No, this is not a remake of 1977’s Death Bed: The Bed That Eats. Yes, this is a WHOLLY new horror story about mysterious deaths that occur because of a deadly connection to bedroom furniture. Bed Of The Dead is a real, 100% serious thriller produced by the same team responsible for Bite, so that should clue you in on the expected amount of zaniness here. Yet, I guarantee it’ll be infinitely straighter than you’re expecting, as writers Cody Calahan and Jeff Maher spend zero time fucking around with generics. This is a uniquely twisted slice of freakishly-fresh horror that makes its bed and kills in it too, never abandoning sinister chills for anything cheap, cheesy or gimmicky. This is “WTF” horror, even with such a ridiculous premise.
For Ren’s (Dennis Andres) most recent birthday, he wants to participate in a foursome (didn’t expect to start there, eh?). Lucky for him, there’s an underground sex club where rooms are for rent, and he somehow convinces three willing parties to make his wish come true. One of those participants is his girlfriend Sandy (Alysa King), who seems to have no issue, but maybe that’s because the other two are Ren’s best-bro Fred (George Krissa) and his girlfriend Nancy (Gwenlyn Cumyn). To start things off, Ren suggests a little foreplay on the bed, in hopes of creating a safe atmosphere – but little does he know, once they climb atop the bed, only doom awaits. Whoever gets off the bed, dies. Welcome to a comfortable, drowsy Hell!
Trust me, I’m just as shocked to report that Bed Of The Dead crafts a noose out of sheets and ties it tightly around the audience’s neck, choking viewers with isolated tension. Outrageous kill sequences churn out some pretty righteous gore, while moments of sleek, down-and-dirty horror chill to the core (nice little homages to The Thing and The Grudge). Nothing about “an evil bed” sounds engaging, yet every moment spent in that stanky sex dungeon reeks of something far more foul than sweat-covered sheets. When characters die, they die hard, and when scares are inserted, they lunge with ferocity.
There’s also a tweaked atmosphere that undercuts demonic inhabitants, as it’s revealed that deserving parties end up afflicted by the bed’s curse (whose frame is built from blood-soaked wood stolen from a cult’s hangin’ tree). This is where a lawman named Virgil (Colin Price) comes in, and a rift in time lets him communicate with the victims even though they’re dead in real time.
Without revealing too much, a fracture timeline plays out in parallel where we think Virgil’s scenes are an after-effect of the bedsitter’s deaths, but once Sandy connects, a race against time begins. Some might be thrown by the choice to augment reality – along with zero backstory into the possessed headboard symbol – yet there’s never a moment where anything becomes too complicated, or incomprehensibly coincidental. Kudos to Jeff Maher for finding every conceivable way to liven up what could have been a one-room horror dud, somehow injecting loads of life into this ambitious waking nightmare.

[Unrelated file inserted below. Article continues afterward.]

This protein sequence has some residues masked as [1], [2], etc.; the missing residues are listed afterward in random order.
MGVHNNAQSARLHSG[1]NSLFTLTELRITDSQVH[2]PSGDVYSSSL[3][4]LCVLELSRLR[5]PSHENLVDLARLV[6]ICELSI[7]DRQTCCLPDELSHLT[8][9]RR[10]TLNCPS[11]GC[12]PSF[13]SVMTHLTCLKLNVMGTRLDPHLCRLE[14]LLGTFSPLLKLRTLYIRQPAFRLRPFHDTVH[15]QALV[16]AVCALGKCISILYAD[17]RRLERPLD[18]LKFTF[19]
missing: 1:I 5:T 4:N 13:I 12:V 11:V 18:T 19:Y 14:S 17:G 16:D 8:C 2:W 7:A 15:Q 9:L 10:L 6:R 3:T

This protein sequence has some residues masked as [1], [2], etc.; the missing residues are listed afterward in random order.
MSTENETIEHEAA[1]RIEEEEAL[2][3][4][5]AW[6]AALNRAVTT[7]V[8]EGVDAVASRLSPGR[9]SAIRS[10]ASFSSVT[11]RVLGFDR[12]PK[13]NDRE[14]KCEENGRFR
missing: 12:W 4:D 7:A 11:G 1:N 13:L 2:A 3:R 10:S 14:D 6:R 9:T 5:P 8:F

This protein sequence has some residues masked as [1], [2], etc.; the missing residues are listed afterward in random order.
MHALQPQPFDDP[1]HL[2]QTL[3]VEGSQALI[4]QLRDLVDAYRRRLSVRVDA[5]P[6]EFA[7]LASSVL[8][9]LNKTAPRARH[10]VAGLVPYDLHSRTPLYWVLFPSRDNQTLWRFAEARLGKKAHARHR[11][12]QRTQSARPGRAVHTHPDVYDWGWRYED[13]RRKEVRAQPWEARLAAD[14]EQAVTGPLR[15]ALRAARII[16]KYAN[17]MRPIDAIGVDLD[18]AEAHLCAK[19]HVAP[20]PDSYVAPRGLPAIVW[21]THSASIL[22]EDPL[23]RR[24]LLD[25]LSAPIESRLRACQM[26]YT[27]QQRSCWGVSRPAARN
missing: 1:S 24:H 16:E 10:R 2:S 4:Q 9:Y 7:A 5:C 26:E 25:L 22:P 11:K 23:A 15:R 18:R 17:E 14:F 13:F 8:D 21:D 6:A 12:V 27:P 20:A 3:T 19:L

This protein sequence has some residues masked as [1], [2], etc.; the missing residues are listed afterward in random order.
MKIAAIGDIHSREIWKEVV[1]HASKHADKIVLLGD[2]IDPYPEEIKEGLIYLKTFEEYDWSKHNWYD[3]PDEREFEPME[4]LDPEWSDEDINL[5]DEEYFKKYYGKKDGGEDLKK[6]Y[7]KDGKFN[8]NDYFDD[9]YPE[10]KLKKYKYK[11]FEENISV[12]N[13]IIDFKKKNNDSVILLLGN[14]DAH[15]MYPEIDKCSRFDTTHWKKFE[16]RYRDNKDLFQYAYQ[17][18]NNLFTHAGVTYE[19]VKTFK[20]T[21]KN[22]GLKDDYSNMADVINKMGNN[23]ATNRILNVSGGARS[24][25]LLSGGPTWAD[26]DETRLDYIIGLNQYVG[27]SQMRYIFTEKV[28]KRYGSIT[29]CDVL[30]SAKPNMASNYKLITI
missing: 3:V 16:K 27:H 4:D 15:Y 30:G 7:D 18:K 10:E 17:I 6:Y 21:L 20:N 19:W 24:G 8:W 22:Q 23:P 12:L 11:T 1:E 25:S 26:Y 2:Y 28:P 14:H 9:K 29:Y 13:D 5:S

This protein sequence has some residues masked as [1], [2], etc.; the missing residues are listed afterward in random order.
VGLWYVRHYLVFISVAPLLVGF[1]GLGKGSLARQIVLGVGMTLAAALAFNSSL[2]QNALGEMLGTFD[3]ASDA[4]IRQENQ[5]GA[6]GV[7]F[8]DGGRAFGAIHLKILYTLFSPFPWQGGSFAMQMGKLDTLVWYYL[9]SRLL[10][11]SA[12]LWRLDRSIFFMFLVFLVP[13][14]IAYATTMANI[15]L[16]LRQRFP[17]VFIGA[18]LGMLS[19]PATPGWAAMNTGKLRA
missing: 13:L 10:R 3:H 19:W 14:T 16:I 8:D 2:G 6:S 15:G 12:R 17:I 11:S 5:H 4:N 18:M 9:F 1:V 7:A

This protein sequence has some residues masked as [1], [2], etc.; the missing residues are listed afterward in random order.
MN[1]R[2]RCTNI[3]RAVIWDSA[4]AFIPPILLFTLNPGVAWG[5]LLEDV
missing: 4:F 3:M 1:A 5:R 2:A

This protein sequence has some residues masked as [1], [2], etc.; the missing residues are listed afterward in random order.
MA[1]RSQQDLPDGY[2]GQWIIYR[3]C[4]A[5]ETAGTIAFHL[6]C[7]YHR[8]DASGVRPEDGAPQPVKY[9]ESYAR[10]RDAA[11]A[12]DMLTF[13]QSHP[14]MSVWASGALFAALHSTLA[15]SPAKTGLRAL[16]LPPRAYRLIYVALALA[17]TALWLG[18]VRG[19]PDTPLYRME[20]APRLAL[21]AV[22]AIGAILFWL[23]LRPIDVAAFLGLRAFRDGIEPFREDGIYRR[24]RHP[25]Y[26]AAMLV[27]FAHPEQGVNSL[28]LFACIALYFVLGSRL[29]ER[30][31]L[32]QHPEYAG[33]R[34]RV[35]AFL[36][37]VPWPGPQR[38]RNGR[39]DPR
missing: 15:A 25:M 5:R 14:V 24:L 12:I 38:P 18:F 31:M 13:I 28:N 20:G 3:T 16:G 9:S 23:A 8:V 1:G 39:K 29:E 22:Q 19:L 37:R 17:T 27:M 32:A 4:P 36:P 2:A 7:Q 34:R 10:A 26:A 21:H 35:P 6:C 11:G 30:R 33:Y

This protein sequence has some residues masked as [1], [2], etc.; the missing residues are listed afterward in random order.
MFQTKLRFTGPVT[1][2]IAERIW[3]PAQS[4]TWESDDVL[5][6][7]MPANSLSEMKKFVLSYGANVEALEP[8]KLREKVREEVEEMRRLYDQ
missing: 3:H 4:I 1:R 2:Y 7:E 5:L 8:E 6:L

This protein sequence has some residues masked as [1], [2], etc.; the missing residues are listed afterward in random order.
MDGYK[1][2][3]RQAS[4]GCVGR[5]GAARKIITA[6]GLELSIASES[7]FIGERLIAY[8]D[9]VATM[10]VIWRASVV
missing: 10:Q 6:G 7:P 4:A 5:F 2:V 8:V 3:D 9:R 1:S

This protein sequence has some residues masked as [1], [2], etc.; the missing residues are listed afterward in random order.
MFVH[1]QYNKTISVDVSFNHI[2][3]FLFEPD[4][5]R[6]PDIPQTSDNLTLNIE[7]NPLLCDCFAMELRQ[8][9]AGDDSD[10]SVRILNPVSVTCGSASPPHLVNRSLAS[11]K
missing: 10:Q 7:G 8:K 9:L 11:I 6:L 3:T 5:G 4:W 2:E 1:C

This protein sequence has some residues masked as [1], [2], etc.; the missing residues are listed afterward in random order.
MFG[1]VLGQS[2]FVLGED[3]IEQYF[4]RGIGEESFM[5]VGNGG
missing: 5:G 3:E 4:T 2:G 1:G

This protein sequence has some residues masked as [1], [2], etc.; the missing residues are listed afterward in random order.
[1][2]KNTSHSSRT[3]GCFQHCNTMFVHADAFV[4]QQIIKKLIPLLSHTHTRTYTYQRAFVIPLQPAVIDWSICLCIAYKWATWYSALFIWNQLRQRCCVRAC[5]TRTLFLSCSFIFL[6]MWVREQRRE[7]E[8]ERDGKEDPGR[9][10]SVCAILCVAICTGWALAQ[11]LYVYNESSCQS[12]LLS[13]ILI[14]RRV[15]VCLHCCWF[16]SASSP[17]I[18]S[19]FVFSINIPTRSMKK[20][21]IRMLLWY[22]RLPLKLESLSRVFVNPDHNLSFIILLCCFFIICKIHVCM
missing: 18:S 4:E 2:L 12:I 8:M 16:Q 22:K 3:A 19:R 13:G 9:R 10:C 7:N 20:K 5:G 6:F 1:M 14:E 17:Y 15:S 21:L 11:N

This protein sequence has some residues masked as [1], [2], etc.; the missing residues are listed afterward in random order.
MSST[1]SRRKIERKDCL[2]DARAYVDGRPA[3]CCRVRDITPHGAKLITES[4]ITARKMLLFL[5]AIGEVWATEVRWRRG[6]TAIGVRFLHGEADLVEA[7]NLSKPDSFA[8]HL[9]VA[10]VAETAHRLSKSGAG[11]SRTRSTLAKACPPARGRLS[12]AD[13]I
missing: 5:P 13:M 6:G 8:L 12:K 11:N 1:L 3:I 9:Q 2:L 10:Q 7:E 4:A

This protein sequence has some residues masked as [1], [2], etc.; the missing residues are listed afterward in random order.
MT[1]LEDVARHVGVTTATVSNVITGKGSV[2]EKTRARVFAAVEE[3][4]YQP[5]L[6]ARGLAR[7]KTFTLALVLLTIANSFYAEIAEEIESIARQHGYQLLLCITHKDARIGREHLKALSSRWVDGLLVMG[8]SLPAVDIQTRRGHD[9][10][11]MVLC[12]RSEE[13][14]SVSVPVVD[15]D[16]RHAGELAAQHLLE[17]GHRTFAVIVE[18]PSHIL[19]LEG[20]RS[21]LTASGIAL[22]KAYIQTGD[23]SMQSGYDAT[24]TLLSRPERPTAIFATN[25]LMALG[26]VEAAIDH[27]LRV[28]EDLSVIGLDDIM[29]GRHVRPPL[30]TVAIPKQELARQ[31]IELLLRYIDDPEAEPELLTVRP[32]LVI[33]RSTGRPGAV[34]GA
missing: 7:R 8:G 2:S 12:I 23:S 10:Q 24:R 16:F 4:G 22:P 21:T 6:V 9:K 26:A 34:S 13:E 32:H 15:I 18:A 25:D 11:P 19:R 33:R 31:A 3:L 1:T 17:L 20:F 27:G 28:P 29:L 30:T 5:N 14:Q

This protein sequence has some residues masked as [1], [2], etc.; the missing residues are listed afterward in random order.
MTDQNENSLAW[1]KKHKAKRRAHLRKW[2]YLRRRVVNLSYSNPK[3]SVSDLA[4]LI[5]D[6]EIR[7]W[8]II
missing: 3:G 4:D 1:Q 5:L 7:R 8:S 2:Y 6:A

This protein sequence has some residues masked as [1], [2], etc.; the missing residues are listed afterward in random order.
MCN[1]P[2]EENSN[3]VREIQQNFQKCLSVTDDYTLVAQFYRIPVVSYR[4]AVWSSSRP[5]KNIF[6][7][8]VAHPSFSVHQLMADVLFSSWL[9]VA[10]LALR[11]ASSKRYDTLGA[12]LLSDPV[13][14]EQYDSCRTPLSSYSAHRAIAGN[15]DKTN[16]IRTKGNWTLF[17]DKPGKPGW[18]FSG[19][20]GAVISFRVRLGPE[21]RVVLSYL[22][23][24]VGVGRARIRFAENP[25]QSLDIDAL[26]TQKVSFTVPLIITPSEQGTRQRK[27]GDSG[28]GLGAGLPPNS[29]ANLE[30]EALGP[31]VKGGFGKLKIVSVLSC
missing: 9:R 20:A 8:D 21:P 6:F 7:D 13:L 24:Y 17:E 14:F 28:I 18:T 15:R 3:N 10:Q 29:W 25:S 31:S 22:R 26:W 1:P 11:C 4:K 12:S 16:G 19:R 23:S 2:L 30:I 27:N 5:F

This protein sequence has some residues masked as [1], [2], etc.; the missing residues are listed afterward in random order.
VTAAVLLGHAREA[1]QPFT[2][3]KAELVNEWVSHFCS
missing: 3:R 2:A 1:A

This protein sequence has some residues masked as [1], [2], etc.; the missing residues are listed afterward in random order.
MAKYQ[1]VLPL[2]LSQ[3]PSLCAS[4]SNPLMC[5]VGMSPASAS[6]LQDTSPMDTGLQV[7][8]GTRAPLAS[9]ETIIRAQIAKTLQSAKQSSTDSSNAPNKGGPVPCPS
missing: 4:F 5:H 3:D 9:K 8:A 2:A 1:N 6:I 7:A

What works for me is how Maher and Calahan dive immediately into action. Opening credits introduce a Celtic-influenced symbol that represents a rooted tie between heaven and hell (prominently displayed and constantly in-shot), a flaming “BED OF THE DEAD” title card explodes with fire, and we’re immediately taken to “Room 18,” where accumulated dust can’t deter Ren’s devious desires.
Within minutes, someone dies a bloody, raucous death, and characters immediately realize they can’t leave the bed – which is a bit silly, but works to keep story elements charging forward. Yes, there’s logic issues here (why is your first thought “WE CAN’T LEAVE THE BED!”), but, then again, Bed Of The Dead is about an occult-tainted sleeping surface that acts as judge, jury, and executioner. With that in mind, Maher does a tremendous job diverting questions with a quick, streamlined pace that balances morality and horror with a vicious mean-streak.
I also enjoy the atmosphere of Maher’s vision, coupled with cinematography by Micha Dahan and original music by Steph Copeland (do I detect hints at Carpenter?). A major emphasis is put on an elevated B-movie aesthetic, utilizing grotesque kills that spit buckets of blood while simultaneously creating fear. Bones cripple and break, invisible Hell Hounds tear at flesh, and contorted limbs make for a trippy Exorcist throwback scene that ends in retributive manslaughter. There’s such a wealth of unexpected genre intensity never imagined to involve an evil bed, because Maher is working with so much more than a batshit-sounding concept. This is one of those movies that probably sounded moronic on paper, yet somehow turns the confines of comfort into a wicked, nasty persecution of the damned.
Bed Of The Dead shouldn’t work – but it does, and it never lets you forget that. Silky, satin terrors cover every inch of your body, as Jeff Maher continually lulls you into a false sense of safe absurdity, only to rev this baby’s maniacal engine as blood shoots everywhere. Performances are toned enough to work with complete shock and utter ambivalence, practical effects cover sex stains with gooey grossness, and Hell gains a few more inhabitants thanks to a bed that’s straight from Satan’s home. Nasty, brutal, and loaded with genre insanity, Bed Of The Dead is an off-the-wall original horror concept birthed from a woodworker’s nightmare – don’t sleep on this one. Literally.
Bed Of The Dead surprisingly opts for a straight-shooting horror vibe, and makes you forget how silly an "evil bed" movie sounds on paper.